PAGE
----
The Australian Government is providing transitional funding for the equal sharing of the costs of reimbursing New South Wales police officers who incur an additional tax liability from making voluntary superannuation contributions that exceed the statutory cap on concessional contributions. Funding will cover liabilities incurred from 2016-17 to 2019-20 with reimbursements made in arrears over a five-year period. The funding will also contribute to the cost-sharing of any fringe benefits tax that results from reimbursing police officers in these situations
Period covered: 2016-2020
The Government will shortly introduce enabling legislation to deliver the Improving the Visibility of Superannuation Assets in Family Law Proceedings measure, which was announced as part of the 2018 Women’s Economic Security Statement. The Government is building an electronic information sharing mechanism between the Australian Taxation Office (ATO) and the Family Law Courts to allow superannuation assets to be readily identified during family law proceedings. Allowing the ATO to provide this information to the Courts will ensure more just and equitable superannuation splitting outcomes.
Proposed start date: Not provided
To help support women’s economic security, the Government is investing $10.7 million over two years to streamline the process and provide lawyers to assist with mediation to distribute property of less than $500,000 between parties and after separation following a relationship breakdown. The proposal will help women achieve financial security and control, recover financially from separation, and move on with their lives.
A two-year period will be provided for conversion of market-linked, life-expectancy and lifetime pension and annuity products. Importantly, it will not be compulsory for individuals to take part.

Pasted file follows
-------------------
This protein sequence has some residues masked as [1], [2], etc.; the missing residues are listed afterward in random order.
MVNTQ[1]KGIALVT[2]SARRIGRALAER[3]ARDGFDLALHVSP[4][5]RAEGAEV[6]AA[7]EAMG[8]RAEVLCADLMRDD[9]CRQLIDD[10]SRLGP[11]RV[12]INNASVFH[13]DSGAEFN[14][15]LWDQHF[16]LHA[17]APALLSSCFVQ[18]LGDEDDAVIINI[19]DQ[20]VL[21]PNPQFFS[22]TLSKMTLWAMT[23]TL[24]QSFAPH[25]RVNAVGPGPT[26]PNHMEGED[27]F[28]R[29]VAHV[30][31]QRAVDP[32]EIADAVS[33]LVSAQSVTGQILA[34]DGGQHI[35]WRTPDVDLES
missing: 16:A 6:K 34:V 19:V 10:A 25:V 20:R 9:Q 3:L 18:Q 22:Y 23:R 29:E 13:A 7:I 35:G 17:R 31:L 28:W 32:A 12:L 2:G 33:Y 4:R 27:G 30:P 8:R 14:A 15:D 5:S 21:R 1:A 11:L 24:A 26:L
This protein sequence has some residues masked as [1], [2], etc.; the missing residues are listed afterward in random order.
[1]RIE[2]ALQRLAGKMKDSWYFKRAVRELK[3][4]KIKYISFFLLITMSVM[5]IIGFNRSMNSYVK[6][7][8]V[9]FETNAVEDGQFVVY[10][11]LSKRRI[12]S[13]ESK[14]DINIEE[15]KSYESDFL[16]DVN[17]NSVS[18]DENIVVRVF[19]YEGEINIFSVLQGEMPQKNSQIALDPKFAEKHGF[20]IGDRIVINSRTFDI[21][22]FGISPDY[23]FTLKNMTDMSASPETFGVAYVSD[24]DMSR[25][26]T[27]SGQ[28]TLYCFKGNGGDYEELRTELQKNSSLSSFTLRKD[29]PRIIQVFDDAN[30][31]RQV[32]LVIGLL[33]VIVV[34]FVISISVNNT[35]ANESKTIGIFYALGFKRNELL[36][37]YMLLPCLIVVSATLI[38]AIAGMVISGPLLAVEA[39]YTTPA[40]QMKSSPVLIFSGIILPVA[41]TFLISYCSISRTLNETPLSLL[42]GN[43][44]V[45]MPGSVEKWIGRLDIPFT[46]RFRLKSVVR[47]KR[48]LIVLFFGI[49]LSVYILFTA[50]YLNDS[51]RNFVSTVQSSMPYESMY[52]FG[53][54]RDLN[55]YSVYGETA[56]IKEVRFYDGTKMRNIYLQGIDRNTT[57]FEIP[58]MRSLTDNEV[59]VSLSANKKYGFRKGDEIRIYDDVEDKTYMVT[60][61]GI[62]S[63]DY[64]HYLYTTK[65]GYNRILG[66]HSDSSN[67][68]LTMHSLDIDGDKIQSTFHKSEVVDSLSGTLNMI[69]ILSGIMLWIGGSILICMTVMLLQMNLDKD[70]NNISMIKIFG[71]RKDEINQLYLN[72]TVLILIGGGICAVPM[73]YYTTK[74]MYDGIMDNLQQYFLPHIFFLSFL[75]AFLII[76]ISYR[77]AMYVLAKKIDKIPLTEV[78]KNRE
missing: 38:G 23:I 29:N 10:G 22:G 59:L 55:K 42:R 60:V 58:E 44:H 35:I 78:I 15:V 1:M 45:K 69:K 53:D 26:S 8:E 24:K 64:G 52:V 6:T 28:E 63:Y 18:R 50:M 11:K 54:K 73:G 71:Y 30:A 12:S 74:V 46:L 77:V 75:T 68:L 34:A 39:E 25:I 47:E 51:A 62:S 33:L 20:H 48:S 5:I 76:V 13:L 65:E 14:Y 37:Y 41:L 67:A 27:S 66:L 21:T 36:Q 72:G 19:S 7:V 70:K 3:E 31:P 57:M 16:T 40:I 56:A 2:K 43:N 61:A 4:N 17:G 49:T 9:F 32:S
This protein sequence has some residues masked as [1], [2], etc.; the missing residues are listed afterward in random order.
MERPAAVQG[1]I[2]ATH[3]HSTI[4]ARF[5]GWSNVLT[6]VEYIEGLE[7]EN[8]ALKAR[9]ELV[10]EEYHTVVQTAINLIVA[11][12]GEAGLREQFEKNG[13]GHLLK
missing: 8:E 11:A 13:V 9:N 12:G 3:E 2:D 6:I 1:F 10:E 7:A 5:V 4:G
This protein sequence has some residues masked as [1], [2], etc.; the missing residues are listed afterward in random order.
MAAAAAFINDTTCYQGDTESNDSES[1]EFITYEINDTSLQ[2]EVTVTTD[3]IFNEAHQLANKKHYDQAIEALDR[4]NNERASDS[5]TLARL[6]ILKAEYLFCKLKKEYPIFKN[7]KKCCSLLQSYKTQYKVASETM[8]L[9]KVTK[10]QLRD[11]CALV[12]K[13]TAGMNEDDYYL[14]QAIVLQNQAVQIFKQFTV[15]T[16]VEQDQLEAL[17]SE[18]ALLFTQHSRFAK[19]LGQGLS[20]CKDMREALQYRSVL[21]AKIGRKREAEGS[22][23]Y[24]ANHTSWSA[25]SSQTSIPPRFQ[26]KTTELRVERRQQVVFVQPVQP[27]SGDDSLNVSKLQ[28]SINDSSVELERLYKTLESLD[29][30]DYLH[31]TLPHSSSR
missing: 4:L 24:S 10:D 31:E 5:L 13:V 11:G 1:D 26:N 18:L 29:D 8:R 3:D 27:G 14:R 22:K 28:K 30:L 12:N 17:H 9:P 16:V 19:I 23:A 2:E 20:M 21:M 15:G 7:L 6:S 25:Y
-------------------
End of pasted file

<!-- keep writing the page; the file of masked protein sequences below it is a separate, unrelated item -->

Retirees with these products who choose to will be able completely exit these products by fully commuting the product and transferring the underlying capital, including any reserves, back into a superannuation fund account in the accumulation phase. From there they can decide to commence a new retirement product, take a lump sum benefit, or retain the funds in that account.
Any commuted reserves will not be counted towards an individual’s concessional contribution cap and will not trigger excess contributions. Instead, they will be taxed as an assessable contribution of the fund (with a 15 per cent tax rate), recognising the prior concessional tax treatment received when the reserve was accumulated and held to pay a pension.
Products NOT covered:
The flexibility of the Pension Loans Scheme is being improved by providing access to advance payments through allowing participants to access up to 26 fortnights’ worth of top-up payments as a lump sum and introducing a No Negative Equity Guarantee.
No Negative Equity Guarantee will mean that borrowers under the PLS, or their estate, will not owe more than the market value of their property, in the rare circumstances where their accrued PLS debt exceeds their property value. This brings the PLS in line with private sector reverse mortgages.
12 May 2021